Brit drivers face £200 fine and 6 penalty points for just HOLDING their phone in the car

DRIVERS could soon face a £200 fine and six points on their license for holding their mobile phone in the car.

The new change will bring an end to a loophole which until now has allowed drivers to take photos and play games behind the wheel.

Making calls and sending texts on a hand-held mobile while driving is already illegal.

But taking photos, scrolling through a playlist or even playing games on phones has not been outlawed until now – allowing some drivers to escape charges for being on their phone.

The change in law has gained widespread support and is expected to come into effect early this year – although it depends on the outcome of a 12-week consultation.

Sally Lines CEO of the Road Safety Trust said: “Any device that provides a distraction to a driver should only be used when it is safe to do so and we support the change in legislation. 

"As in-car technology advances and autonomous features are leading us towards driverless cars it is important that new laws are in this context and the feasibility of enforcement. 

"We believe it is important for drivers to only use mobile phones when it is safe and legal to do so and practice safe driving.”

New driving rules for 2021

SEVEN new driving laws are set to come into force in 2021. They include the following:

Mobile phone ban – Anyone found holding their phone behind the wheel slapped with a £200 fine and six points on their driver’s licence.

Pavement parking ban – The whole of the UK could soon follow London in making parking on pavements illegal, with rule-breakers facing £70 fines.

MOT extensions ends – Due to lockdown restrictions, the government announced a six-month extension for MOTs which expired between March 31 and July 31 last year.

This extension ended on January 31 and drivers now travelling without a valid MOT certificate could be fined up to £1,000.

Brexit changes to driving in Europe – A last-minute UK-EU agreement gives most drivers permission to drive without International Driving Permits – but Brits will still need to provide some documents.

The biggest change is the need to carry a physical copy of a green card from your car insurance provider at all times.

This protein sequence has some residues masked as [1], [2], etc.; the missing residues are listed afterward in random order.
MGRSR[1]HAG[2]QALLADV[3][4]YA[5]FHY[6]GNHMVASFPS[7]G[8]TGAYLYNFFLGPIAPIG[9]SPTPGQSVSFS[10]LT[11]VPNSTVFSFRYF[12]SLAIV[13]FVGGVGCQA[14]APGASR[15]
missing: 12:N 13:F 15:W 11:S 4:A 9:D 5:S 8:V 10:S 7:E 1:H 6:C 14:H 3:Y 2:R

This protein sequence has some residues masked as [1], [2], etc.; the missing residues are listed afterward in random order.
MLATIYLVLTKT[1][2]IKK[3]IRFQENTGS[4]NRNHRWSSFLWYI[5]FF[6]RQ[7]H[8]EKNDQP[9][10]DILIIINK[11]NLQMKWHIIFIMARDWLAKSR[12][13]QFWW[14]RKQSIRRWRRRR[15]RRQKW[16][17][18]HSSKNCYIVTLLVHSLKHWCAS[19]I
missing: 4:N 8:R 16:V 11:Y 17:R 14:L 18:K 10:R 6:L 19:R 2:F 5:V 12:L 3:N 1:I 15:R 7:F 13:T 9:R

New clean air zones – Motorists in several outer London boroughs, Bath and Birmingham face an extra daily charge of between £8 and £100 under latest clean air rules.

Green number plates – Drivers of all-electric and zero emission cars can buy green number plates which could enjoy cheaper parking and special zero emission zones.

Mandatory speed assistant tools – Technology which alerts drivers when they are going too fast and can intervene if people continue to drive above the limit will be fitted in all new cars from 2022.

'Driverless' cars – Cars could come with new technology that helps them drive automatically – by detecting lane markings – from spring this year.

Before the consultation began last year, Roads Minister Baroness Vere said: "Our roads are some of the safest in the world, but we want to make sure they’re safer still by bringing the law into the 21st century.

"It’s distracting and dangerous and for too long risky drivers have been able to escape punishment but this update will mean those doing the wrong thing will face the full force of the law."

Anyone found guilty of the offence would be slapped with a £200 fine and six points on their driving licence.

Mobiles will still be able to be used to pay for a drive-through takeaway.

And drivers will still be able to use phones as Satnavs, if not physically holding them, the Department for Transport said.

But National Police Chiefs’ Council Lead for Roads Policing Chief Constable Anthony Bangham said officers will take "robust action" against anyone flouting the ban.

He said: "Using a mobile phone while driving is incredibly dangerous and being distracted at the wheel can change lives forever.

"Police will take robust action against those using a hand-held mobile phone illegally and proposals to make the law clearer are welcome."

Hands-free devices

It is illegal to hold a phone or Satnav while driving or riding a motorbike. You must have hands-free access, such as:

  • A bluetooth headset
  • Voice command
  • A dashboard holder or mat
  • A windscreen mount
  • A built-in sat nav

The device must not block your view of the road and traffic ahead.

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